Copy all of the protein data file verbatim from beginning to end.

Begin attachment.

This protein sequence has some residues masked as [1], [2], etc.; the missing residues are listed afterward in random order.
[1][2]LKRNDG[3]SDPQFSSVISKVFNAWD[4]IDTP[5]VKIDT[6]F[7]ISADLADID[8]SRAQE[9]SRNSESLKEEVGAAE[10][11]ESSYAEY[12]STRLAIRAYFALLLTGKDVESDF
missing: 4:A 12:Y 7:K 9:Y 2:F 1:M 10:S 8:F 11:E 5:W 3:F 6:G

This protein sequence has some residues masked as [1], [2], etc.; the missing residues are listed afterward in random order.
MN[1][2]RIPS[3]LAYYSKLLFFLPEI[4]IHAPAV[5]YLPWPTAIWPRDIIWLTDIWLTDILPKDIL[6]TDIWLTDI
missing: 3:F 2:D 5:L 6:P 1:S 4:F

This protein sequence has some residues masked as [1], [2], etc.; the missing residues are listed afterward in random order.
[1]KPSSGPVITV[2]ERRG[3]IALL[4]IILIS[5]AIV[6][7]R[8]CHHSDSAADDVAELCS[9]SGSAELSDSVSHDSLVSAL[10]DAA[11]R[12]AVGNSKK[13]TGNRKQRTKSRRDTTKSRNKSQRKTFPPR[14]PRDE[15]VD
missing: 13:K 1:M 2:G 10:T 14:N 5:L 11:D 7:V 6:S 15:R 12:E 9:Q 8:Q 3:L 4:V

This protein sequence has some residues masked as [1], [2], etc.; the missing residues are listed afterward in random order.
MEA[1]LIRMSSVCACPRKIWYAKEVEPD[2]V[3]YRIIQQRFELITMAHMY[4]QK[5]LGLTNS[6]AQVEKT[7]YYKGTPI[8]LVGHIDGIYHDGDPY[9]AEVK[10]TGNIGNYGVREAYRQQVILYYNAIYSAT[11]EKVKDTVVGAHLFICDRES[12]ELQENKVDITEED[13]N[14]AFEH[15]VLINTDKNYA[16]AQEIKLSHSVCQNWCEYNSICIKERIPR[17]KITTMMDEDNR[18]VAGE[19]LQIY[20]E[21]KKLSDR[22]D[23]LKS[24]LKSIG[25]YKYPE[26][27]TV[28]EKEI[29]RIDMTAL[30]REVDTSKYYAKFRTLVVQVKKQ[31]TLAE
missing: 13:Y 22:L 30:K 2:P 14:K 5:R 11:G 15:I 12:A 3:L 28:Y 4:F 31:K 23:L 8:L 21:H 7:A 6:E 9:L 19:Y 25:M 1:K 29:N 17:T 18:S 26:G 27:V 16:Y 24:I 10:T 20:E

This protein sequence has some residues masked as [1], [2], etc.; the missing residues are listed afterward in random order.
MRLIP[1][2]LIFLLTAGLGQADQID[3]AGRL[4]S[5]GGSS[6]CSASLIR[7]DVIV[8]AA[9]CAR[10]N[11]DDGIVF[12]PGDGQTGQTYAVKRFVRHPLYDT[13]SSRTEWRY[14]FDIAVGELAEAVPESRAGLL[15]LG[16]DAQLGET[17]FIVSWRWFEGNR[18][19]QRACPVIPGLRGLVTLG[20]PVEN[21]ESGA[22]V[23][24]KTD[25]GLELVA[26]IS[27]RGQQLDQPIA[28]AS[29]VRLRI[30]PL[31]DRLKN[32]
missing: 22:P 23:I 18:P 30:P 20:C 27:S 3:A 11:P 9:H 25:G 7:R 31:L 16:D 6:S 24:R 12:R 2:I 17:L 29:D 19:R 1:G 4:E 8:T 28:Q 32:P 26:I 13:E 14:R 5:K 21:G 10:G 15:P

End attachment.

This protein sequence has some residues masked as [1], [2], etc.; the missing residues are listed afterward in random order.
[1][2]LKRNDG[3]SDPQFSSVISKVFNAWD[4]IDTP[5]VKIDT[6]F[7]ISADLADID[8]SRAQE[9]SRNSESLKEEVGAAE[10][11]ESSYAEY[12]STRLAIRAYFALLLTGKDVESDF
missing: 4:A 12:Y 7:K 9:Y 2:F 1:M 10:S 8:F 11:E 5:W 3:F 6:G

This protein sequence has some residues masked as [1], [2], etc.; the missing residues are listed afterward in random order.
MN[1][2]RIPS[3]LAYYSKLLFFLPEI[4]IHAPAV[5]YLPWPTAIWPRDIIWLTDIWLTDILPKDIL[6]TDIWLTDI
missing: 3:F 2:D 5:L 6:P 1:S 4:F

This protein sequence has some residues masked as [1], [2], etc.; the missing residues are listed afterward in random order.
[1]KPSSGPVITV[2]ERRG[3]IALL[4]IILIS[5]AIV[6][7]R[8]CHHSDSAADDVAELCS[9]SGSAELSDSVSHDSLVSAL[10]DAA[11]R[12]AVGNSKK[13]TGNRKQRTKSRRDTTKSRNKSQRKTFPPR[14]PRDE[15]VD
missing: 13:K 1:M 2:G 10:T 14:N 5:L 11:D 7:V 6:S 15:R 12:E 9:Q 8:Q 3:L 4:V

This protein sequence has some residues masked as [1], [2], etc.; the missing residues are listed afterward in random order.
MEA[1]LIRMSSVCACPRKIWYAKEVEPD[2]V[3]YRIIQQRFELITMAHMY[4]QK[5]LGLTNS[6]AQVEKT[7]YYKGTPI[8]LVGHIDGIYHDGDPY[9]AEVK[10]TGNIGNYGVREAYRQQVILYYNAIYSAT[11]EKVKDTVVGAHLFICDRES[12]ELQENKVDITEED[13]N[14]AFEH[15]VLINTDKNYA[16]AQEIKLSHSVCQNWCEYNSICIKERIPR[17]KITTMMDEDNR[18]VAGE[19]LQIY[20]E[21]KKLSDR[22]D[23]LKS[24]LKSIG[25]YKYPE[26][27]TV[28]EKEI[29]RIDMTAL[30]REVDTSKYYAKFRTLVVQVKKQ[31]TLAE
missing: 13:Y 22:L 30:K 2:P 14:K 5:R 11:G 15:I 12:A 3:L 28:Y 4:F 31:K 23:L 8:L 21:H 7:A 6:E 9:L 19:Y 25:M 1:K 29:N 17:T 18:S 26:G 27:V 16:Y 24:I 10:T 20:E

This protein sequence has some residues masked as [1], [2], etc.; the missing residues are listed afterward in random order.
MRLIP[1][2]LIFLLTAGLGQADQID[3]AGRL[4]S[5]GGSS[6]CSASLIR[7]DVIV[8]AA[9]CAR[10]N[11]DDGIVF[12]PGDGQTGQTYAVKRFVRHPLYDT[13]SSRTEWRY[14]FDIAVGELAEAVPESRAGLL[15]LG[16]DAQLGET[17]FIVSWRWFEGNR[18][19]QRACPVIPGLRGLVTLG[20]PVEN[21]ESGA[22]V[23][24]KTD[25]GLELVA[26]IS[27]RGQQLDQPIA[28]AS[29]VRLRI[30]PL[31]DRLKN[32]
missing: 22:P 23:I 18:P 30:P 20:C 27:S 3:A 11:P 9:H 25:G 7:R 31:L 16:D 6:S 24:R 12:R 2:I 17:L 29:D 19:R 1:G 4:E 8:T 28:Q 32:P 26:I 13:E 14:R 5:K 21:G 10:G 15:P